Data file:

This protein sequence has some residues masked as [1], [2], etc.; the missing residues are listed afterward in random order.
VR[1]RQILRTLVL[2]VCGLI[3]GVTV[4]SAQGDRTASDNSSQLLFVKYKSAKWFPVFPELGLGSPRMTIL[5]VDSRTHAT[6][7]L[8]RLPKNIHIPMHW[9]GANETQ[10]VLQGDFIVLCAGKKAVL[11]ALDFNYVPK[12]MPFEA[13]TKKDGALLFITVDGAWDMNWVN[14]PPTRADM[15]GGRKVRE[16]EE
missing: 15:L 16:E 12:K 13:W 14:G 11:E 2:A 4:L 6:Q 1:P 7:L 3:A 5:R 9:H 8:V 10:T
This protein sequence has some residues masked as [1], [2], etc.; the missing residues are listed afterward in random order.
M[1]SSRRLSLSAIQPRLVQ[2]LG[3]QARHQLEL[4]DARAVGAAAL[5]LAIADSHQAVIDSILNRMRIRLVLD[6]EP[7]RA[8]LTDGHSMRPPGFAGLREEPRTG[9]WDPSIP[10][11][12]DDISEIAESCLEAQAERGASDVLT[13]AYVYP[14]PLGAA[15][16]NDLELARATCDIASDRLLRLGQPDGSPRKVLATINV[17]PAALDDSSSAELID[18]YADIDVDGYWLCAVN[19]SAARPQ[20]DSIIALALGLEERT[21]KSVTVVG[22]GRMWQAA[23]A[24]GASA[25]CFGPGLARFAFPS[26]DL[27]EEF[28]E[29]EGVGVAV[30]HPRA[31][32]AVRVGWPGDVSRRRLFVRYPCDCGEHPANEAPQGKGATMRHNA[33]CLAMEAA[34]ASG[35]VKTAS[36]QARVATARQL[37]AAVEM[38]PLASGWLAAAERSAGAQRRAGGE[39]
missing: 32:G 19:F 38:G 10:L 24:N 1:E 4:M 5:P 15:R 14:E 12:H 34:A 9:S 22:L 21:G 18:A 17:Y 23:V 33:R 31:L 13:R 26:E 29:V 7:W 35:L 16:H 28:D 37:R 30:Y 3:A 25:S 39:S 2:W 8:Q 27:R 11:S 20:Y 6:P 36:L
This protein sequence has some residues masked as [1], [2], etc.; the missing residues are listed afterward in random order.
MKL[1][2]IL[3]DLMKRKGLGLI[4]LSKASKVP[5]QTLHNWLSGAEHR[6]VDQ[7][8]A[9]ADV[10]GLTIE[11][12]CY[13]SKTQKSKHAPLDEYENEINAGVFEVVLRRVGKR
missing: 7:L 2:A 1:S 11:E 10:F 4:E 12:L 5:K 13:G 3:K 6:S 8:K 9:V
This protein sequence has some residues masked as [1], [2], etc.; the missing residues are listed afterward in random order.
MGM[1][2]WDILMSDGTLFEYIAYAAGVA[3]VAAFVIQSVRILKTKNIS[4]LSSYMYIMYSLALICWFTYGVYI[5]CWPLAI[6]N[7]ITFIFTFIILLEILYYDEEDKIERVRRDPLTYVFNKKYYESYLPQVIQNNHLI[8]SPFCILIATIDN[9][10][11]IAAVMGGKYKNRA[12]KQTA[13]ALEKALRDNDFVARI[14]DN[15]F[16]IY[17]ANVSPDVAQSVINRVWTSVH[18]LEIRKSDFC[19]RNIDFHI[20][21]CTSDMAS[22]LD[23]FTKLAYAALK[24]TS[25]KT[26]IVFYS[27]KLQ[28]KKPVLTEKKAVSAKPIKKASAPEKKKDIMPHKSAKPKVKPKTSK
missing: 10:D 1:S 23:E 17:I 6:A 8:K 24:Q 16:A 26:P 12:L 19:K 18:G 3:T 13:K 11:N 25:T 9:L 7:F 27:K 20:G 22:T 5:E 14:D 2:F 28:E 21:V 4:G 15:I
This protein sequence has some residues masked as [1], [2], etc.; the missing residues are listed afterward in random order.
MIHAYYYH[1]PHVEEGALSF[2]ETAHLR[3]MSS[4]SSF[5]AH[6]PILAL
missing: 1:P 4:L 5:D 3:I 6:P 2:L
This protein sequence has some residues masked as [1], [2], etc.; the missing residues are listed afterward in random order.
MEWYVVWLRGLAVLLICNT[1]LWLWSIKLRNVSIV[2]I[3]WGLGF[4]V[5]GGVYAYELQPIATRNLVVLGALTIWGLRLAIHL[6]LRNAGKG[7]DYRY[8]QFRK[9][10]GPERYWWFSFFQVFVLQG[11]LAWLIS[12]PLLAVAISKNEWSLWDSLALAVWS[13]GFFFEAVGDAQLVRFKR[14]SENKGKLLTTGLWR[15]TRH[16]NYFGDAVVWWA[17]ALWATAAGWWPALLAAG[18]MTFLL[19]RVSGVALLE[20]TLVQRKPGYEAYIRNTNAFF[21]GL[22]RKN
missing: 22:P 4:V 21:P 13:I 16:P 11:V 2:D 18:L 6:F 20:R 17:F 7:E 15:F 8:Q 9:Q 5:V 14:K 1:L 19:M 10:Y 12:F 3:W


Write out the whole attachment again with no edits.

This protein sequence has some residues masked as [1], [2], etc.; the missing residues are listed afterward in random order.
VR[1]RQILRTLVL[2]VCGLI[3]GVTV[4]SAQGDRTASDNSSQLLFVKYKSAKWFPVFPELGLGSPRMTIL[5]VDSRTHAT[6][7]L[8]RLPKNIHIPMHW[9]GANETQ[10]VLQGDFIVLCAGKKAVL[11]ALDFNYVPK[12]MPFEA[13]TKKDGALLFITVDGAWDMNWVN[14]PPTRADM[15]GGRKVRE[16]EE
missing: 15:L 16:E 12:K 13:W 14:G 11:E 2:A 4:L 6:Q 1:P 7:L 3:A 5:R 9:H 8:V 10:T
This protein sequence has some residues masked as [1], [2], etc.; the missing residues are listed afterward in random order.
M[1]SSRRLSLSAIQPRLVQ[2]LG[3]QARHQLEL[4]DARAVGAAAL[5]LAIADSHQAVIDSILNRMRIRLVLD[6]EP[7]RA[8]LTDGHSMRPPGFAGLREEPRTG[9]WDPSIP[10][11][12]DDISEIAESCLEAQAERGASDVLT[13]AYVYP[14]PLGAA[15][16]NDLELARATCDIASDRLLRLGQPDGSPRKVLATINV[17]PAALDDSSSAELID[18]YADIDVDGYWLCAVN[19]SAARPQ[20]DSIIALALGLEERT[21]KSVTVVG[22]GRMWQAA[23]A[24]GASA[25]CFGPGLARFAFPS[26]DL[27]EEF[28]E[29]EGVGVAV[30]HPRA[31][32]AVRVGWPGDVSRRRLFVRYPCDCGEHPANEAPQGKGATMRHNA[33]CLAMEAA[34]ASG[35]VKTAS[36]QARVATARQL[37]AAVEM[38]PLASGWLAAAERSAGAQRRAGGE[39]
missing: 32:G 19:F 38:G 10:L 24:N 1:E 4:M 5:P 15:R 14:E 12:H 34:A 9:S 22:L 21:G 18:A 17:Y 23:V 33:R 31:L 13:R 26:E 29:V 7:W 35:L 16:H 28:D 37:R 30:Y 3:A 25:S 39:S 2:W 8:Q 27:R 11:S 20:Y 6:P 36:L
This protein sequence has some residues masked as [1], [2], etc.; the missing residues are listed afterward in random order.
MKL[1][2]IL[3]DLMKRKGLGLI[4]LSKASKVP[5]QTLHNWLSGAEHR[6]VDQ[7][8]A[9]ADV[10]GLTIE[11][12]CY[13]SKTQKSKHAPLDEYENEINAGVFEVVLRRVGKR
missing: 7:L 2:A 1:S 11:E 10:F 4:E 12:L 5:K 13:G 3:K 6:S 8:K 9:V
This protein sequence has some residues masked as [1], [2], etc.; the missing residues are listed afterward in random order.
MGM[1][2]WDILMSDGTLFEYIAYAAGVA[3]VAAFVIQSVRILKTKNIS[4]LSSYMYIMYSLALICWFTYGVYI[5]CWPLAI[6]N[7]ITFIFTFIILLEILYYDEEDKIERVRRDPLTYVFNKKYYESYLPQVIQNNHLI[8]SPFCILIATIDN[9][10][11]IAAVMGGKYKNRA[12]KQTA[13]ALEKALRDNDFVARI[14]DN[15]F[16]IY[17]ANVSPDVAQSVINRVWTSVH[18]LEIRKSDFC[19]RNIDFHI[20][21]CTSDMAS[22]LD[23]FTKLAYAALK[24]TS[25]KT[26]IVFYS[27]KLQ[28]KKPVLTEKKAVSAKPIKKASAPEKKKDIMPHKSAKPKVKPKTSK
missing: 10:D 1:S 23:E 17:I 6:A 8:K 24:Q 16:A 26:P 12:L 19:K 18:G 3:T 13:K 11:N 25:T 9:L 7:F 27:K 20:G 22:T 5:E 14:D 2:F 28:E 21:V 4:G 15:I
This protein sequence has some residues masked as [1], [2], etc.; the missing residues are listed afterward in random order.
MIHAYYYH[1]PHVEEGALSF[2]ETAHLR[3]MSS[4]SSF[5]AH[6]PILAL
missing: 1:P 4:L 5:D 3:I 6:P 2:L
This protein sequence has some residues masked as [1], [2], etc.; the missing residues are listed afterward in random order.
MEWYVVWLRGLAVLLICNT[1]LWLWSIKLRNVSIV[2]I[3]WGLGF[4]V[5]GGVYAYELQPIATRNLVVLGALTIWGLRLAIHL[6]LRNAGKG[7]DYRY[8]QFRK[9][10]GPERYWWFSFFQVFVLQG[11]LAWLIS[12]PLLAVAISKNEWSLWDSLALAVWS[13]GFFFEAVGDAQLVRFKR[14]SENKGKLLTTGLWR[15]TRH[16]NYFGDAVVWWA[17]ALWATAAGWWPALLAAG[18]MTFLL[19]RVSGVALLE[20]TLVQRKPGYEAYIRNTNAFF[21]GL[22]RKN
missing: 22:P 4:V 21:P 13:I 16:P 11:V 2:D 18:L 6:F 20:R 17:F 7:E 15:F 8:Q 9:Q 5:V 14:K 1:L 19:M 10:Y 12:F 3:W